The newsletter is problematic because, at least to me, it clearly comes across as an attempt to socialize an idea that may be very unpopular among the rank and file in the company. If you look at it, the people on the pro-MT side are Principal Game Designers, Lead Game Designers, Directors of Content...people in management who are going to be driving those policies. Who is speaking against it? One person who is in the Research and Statistics group. If it was meant to provoke discussion, it is not providing a very balanced view, or a feeling that dissenting opinions are going to be welcome -- so either it's a very poorly made internal publication or it's piece of propaganda, neither of which reflects well on the company.

And then to see Pann's post that started that thread completely ignore the newsletter is even more baffling. When the problem with your image is that people think the company is lying to its customers, why would you ignore what is clearly the root of the problem? It is only going to reinforce the belief that you are being disingenuous. At least acknowledge it, even if you have to say "a further statement on that issue will be forthcoming." I just don't get it.

CCP thrived on being as open and honest with the player base as it could be in the early days, and had a lot of customer interaction up and down the management chain. Obviously, as the company grows, that becomes infeasible, and no one wants to see another T20 debacle. But CSM exists for a reason, and CCP appears to have completely cut them out of the loop, and I don't understand why -- or rather, the only reason I can see why they would do it just makes them look like cowards. I don't think most of the player base is so opposed to MT to completely rule it out, and I don't think most people have anything against CCP making more money from Eve, as long as the health of the game is maintained. If CCP wanted to have an open and honest discussion of microtransactions, up and down the spectrum, I am sure that would have given them a great deal of ire, but I can almost guarantee that it would have gone better than hiding their true intentions from the player base until it was too late. Now they've not only lost the lunatic fringe, they lost the trust and goodwill of the players who may have been uneasy with microtransactions but were willing to work to a solution that benefited everyone. The loss of that trust and goodwill is something that will hurt CCP more than any number of ragequits, because the more they make it look like nothing they say can be trusted, that the CSM is as much of a sham as its biggest detractors claim, and that they are focused only on what they can squeeze out of the game in the short term, no one is going to buy an apology or any sort of reforms as anything more than damage control, not a sincere effort to make things better.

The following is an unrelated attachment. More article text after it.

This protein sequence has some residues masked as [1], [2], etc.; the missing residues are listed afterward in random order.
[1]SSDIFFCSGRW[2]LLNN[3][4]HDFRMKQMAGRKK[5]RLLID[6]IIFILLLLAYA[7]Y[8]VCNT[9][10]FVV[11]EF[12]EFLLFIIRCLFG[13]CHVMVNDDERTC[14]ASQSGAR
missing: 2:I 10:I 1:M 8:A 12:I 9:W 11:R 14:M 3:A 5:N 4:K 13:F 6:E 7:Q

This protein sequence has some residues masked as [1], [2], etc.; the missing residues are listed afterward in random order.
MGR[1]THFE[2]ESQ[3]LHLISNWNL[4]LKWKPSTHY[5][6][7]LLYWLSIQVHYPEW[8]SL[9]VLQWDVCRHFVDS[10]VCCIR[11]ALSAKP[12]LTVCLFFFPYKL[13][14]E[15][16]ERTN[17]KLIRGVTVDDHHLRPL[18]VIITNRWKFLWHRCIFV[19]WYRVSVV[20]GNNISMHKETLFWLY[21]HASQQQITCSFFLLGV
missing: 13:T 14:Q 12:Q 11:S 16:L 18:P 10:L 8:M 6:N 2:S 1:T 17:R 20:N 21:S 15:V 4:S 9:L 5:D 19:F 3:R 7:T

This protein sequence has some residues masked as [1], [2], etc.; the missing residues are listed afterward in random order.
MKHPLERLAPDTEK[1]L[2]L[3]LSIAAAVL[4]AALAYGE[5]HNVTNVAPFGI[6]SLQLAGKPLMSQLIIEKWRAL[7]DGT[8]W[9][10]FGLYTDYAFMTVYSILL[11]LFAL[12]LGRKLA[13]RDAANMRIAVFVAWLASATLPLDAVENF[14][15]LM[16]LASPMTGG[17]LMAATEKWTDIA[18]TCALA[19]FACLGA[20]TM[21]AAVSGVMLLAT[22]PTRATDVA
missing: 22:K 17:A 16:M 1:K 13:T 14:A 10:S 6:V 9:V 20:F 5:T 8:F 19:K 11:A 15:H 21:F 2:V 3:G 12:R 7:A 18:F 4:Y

And in the long run, that's bad for the game. And that's bad for those of us who really love it, even if we don't have time to play as much anymore, because we want to see it succeed and show that there's a better way to do business than the churn-and-burn model.

As my parents would say, I'm not angry; I'm just disappointed.
Yesterday, Deirdre pointed me to this article by Dan Amrich, a former games journalist that does PR for Activision now, about Bobby Kotick (CEO of Activision) and his infamous, oft-cited quotes on the game business that have made him a bit of a pariah to many gamers.  Dan tries to make the point that most of the comments Kotick is pilloried for were taken out of context and that Kotick isn't the evil, RoboCop-style corporate executive he's made out to be.

This has also popped up for me recently because I have declined to join the Starcraft 2 bandwagon, despite the encouragement of my brother and a number of my friends, partly because I really don't want to support Activision these days, and Kotick is a large part of that.  While he tries to make the point that Kotick was taken out of context and that what he was saying wasn't as bad as it is made out to be, I'm going to have to disagree and say that the context really doesn't help it all that much.

Let's just take a look at them again and I'll show you what I mean.  I encourage everyone to go read Amrich's original article so you get the full context; I'm going to try to summarize it here, but just to make sure you get both sides of the argument you should read the full context.

"Take all the fun out of making video games."

The first quote Amrich goes over is this one:

Jeetil Patel, Deutsche Bank Securities - Analyst
"What do you think the retailers' willingness these days is to hold inventory on the video game side? Are they building positions today or are they still very reluctant and very careful of how they are buying?"